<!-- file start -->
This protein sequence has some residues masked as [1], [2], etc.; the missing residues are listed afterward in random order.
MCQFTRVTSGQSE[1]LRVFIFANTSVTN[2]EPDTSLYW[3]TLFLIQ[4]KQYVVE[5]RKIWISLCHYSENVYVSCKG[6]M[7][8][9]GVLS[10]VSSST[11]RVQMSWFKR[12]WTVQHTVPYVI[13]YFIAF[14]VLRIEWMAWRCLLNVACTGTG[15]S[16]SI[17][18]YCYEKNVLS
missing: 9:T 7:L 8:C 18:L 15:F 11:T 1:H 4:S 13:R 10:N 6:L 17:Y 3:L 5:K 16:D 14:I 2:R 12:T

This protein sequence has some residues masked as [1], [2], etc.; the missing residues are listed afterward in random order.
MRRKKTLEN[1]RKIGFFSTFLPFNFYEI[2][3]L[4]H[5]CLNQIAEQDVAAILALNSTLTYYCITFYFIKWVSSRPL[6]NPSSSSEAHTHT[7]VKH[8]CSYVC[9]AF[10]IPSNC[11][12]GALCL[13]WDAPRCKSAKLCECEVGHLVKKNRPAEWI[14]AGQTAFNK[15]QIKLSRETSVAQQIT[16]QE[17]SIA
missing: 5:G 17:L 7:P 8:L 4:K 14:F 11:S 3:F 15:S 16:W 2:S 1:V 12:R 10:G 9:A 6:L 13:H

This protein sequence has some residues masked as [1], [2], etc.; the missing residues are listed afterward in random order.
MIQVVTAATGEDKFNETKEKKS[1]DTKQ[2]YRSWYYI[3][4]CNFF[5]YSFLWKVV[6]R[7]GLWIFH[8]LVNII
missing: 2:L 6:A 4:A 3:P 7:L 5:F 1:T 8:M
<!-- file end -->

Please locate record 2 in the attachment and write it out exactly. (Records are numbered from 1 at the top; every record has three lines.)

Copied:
This protein sequence has some residues masked as [1], [2], etc.; the missing residues are listed afterward in random order.
MRRKKTLEN[1]RKIGFFSTFLPFNFYEI[2][3]L[4]H[5]CLNQIAEQDVAAILALNSTLTYYCITFYFIKWVSSRPL[6]NPSSSSEAHTHT[7]VKH[8]CSYVC[9]AF[10]IPSNC[11][12]GALCL[13]WDAPRCKSAKLCECEVGHLVKKNRPAEWI[14]AGQTAFNK[15]QIKLSRETSVAQQIT[16]QE[17]SIA
missing: 5:G 17:L 7:P 8:L 4:K 14:F 11:S 3:F 15:S 16:W 2:S 1:V 12:R 10:G 9:A 6:L 13:H